By: Captain John Curry
Mostly I write about the more glamorous species like stripers, snook, redfish and tarpon, but sometimes you have to give credit to those species that have a diehard following. The sheepshead is one of those species here in Southwest Florida. Nothing creates a buzz with the older fishing crowd than when the sheepshead migrate inshore to spawn during our winter months. You can always tell by the different boats at the launch this time of year that the ole striped convicts are here. The normal bay boats with towers and the latest fishing technology are sharing the same ramp with a 16’ aluminum boat with the basics like a cooler, an old anchor, garden hoe and a few spinning rods. Yup, the “tin boats” take over. These old guys know a thing or two about filling a cooler full of sheepshead and that is the only thing their after. This is not a sporting adventure, but more of an annual rite of passage.
Sheepshead begin migrating inshore around Thanksgiving to the brackish areas near oyster bars, piers and bridge pilings. They feed on a variety of crustaceans like shrimp, clams, fiddler crabs and barnacles. That’s why those tin boaters bring and old rusty garden hoe. They scrape the bridge pilings to loosen the barnacles and this is one of the best methods to chum up a school of sheepers. sheepshead have human like incisors similar to our tautog up north. They can scrape barnacles and withtheir hard “chrusher” like throat they can even crush hard shell clams. Sheepshead are notorious bait stealers with this dental work. A light spinning outfit is a must to feel their light bite and set the hook fast as you can as you only get one chance before you have to re bait your hook. I like to use a small split shot sinker and hook tipped with half of a fiddler crab. Like fishing for black sea bass up on the Cape, I tell my client to set the hook hard if they even think a fish is “breathing” on their bait. Here on Charlotte Harbor we have a perfect place to fish for sheepshead with the old phosphate train bridge spanning almost a mile between the main land and Boca Grande. On a busy weekend you will see many boats tide directly to the old bridge dropping baits against the pilings. With a generous bag limit of 15 fish and a minimum length of 12” you can see why they are such a popular winter species to target. And of course they are excellent eating. Just make sure you bring a knife sharpener to the cleaning table as they have very tough skin. I like to target them as part of my charters when clients want fresh fish for dinner. That way we can release the more prestigious snook and reds for a perfect day on the water.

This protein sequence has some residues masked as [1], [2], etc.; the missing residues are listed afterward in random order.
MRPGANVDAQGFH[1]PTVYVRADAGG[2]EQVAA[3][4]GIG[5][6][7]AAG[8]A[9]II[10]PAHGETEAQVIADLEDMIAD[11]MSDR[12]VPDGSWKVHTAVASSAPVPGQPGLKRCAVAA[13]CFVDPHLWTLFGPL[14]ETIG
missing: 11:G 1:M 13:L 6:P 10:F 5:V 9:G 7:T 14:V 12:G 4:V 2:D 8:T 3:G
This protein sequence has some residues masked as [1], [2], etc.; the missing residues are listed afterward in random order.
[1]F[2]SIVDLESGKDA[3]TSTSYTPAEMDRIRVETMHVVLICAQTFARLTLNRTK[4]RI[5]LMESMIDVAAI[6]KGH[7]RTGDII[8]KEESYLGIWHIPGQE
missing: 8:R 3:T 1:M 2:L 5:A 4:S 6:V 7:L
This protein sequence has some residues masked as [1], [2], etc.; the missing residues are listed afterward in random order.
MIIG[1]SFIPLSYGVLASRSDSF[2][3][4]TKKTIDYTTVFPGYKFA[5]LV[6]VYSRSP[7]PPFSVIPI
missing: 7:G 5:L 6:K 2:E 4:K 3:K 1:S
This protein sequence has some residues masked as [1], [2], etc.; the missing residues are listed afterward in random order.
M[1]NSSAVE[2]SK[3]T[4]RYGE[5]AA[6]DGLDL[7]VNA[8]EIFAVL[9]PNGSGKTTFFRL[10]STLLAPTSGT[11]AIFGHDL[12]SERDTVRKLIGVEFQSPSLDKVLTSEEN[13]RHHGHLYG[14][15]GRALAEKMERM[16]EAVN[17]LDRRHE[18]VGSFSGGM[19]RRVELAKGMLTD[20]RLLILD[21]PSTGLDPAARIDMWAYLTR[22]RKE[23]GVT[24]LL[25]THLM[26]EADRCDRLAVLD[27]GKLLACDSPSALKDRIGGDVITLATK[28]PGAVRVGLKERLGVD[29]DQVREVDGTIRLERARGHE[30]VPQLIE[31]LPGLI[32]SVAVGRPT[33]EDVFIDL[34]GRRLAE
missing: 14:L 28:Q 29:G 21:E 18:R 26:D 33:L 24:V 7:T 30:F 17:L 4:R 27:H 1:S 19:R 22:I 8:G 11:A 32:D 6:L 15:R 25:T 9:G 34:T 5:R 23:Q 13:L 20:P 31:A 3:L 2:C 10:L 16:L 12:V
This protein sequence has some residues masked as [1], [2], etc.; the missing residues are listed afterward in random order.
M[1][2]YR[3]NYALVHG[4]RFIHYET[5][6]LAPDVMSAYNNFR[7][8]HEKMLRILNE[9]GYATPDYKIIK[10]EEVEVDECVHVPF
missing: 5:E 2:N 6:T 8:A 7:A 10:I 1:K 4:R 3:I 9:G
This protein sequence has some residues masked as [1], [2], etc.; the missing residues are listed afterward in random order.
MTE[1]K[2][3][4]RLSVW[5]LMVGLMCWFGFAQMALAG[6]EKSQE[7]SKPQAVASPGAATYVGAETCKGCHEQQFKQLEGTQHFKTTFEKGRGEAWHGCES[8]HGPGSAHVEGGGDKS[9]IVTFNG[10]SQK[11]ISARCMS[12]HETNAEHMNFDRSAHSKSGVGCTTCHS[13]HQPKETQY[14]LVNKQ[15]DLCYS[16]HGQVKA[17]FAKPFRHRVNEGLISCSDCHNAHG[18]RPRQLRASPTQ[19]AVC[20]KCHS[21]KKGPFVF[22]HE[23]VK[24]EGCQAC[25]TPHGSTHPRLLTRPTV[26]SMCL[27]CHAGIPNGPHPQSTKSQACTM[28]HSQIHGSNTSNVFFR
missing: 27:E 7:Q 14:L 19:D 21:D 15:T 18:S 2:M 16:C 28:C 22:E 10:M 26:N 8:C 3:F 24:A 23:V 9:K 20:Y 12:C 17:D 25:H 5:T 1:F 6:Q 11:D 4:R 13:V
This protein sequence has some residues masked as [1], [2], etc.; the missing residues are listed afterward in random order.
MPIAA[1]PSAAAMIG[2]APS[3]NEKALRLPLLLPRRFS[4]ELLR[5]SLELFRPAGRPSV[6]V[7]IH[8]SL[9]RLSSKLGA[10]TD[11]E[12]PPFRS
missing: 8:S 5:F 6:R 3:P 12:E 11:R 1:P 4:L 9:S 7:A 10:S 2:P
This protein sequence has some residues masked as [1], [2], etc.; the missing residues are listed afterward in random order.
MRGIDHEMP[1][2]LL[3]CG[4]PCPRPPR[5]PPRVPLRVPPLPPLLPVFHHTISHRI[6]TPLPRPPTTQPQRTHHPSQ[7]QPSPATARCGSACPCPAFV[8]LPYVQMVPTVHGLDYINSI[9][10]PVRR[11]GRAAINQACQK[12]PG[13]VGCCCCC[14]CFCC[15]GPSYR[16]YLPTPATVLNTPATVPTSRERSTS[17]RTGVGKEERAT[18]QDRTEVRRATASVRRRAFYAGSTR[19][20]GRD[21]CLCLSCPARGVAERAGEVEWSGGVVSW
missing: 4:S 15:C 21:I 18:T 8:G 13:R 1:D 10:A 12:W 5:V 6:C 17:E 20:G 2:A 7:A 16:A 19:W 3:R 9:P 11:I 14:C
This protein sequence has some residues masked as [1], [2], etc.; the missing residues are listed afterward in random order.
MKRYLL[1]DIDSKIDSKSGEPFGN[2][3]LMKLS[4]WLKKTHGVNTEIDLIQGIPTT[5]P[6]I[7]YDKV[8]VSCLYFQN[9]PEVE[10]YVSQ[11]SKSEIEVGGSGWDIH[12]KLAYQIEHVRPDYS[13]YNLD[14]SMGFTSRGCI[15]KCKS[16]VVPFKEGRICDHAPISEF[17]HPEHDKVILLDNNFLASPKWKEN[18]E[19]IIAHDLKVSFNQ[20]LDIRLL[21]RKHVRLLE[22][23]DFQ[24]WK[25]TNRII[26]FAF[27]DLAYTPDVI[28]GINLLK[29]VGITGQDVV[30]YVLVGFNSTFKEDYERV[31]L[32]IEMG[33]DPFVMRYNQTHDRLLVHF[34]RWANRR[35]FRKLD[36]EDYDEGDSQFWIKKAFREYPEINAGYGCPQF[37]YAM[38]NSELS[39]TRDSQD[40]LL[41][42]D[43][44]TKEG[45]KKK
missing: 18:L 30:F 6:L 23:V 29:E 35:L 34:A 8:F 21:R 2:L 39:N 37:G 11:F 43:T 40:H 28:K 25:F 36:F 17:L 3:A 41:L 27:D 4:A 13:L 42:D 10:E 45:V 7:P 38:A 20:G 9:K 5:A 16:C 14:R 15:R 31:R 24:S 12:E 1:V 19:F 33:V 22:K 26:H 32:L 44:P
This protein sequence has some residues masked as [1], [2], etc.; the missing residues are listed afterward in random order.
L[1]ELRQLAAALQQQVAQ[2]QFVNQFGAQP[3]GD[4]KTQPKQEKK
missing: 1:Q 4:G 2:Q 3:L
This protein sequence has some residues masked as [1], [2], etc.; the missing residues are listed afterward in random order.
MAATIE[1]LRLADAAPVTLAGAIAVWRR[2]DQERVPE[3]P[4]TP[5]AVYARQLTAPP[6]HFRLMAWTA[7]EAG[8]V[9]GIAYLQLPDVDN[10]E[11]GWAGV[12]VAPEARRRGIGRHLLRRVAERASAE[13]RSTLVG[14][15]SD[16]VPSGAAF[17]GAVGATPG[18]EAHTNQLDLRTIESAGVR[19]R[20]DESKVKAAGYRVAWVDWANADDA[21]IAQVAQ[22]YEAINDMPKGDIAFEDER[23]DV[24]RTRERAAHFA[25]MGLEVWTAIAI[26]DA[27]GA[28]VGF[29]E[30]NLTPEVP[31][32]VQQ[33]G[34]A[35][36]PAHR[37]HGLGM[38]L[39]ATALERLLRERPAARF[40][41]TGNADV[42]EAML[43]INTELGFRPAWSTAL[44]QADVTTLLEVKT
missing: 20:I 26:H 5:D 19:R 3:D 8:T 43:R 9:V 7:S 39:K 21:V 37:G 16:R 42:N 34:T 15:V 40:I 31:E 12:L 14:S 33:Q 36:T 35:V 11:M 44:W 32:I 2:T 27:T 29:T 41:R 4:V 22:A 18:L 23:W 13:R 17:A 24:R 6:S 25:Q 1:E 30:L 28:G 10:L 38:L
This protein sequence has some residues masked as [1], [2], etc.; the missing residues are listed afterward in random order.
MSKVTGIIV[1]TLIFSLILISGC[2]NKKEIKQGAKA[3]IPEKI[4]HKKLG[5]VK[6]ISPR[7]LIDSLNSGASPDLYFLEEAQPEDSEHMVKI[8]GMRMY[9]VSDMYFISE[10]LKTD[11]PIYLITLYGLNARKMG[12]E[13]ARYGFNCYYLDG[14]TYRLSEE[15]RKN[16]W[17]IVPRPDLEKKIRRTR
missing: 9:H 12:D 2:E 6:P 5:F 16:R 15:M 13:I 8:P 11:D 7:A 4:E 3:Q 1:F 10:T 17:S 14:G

Capt. John Curry can be reached at www.capefishing.net or email@example.com.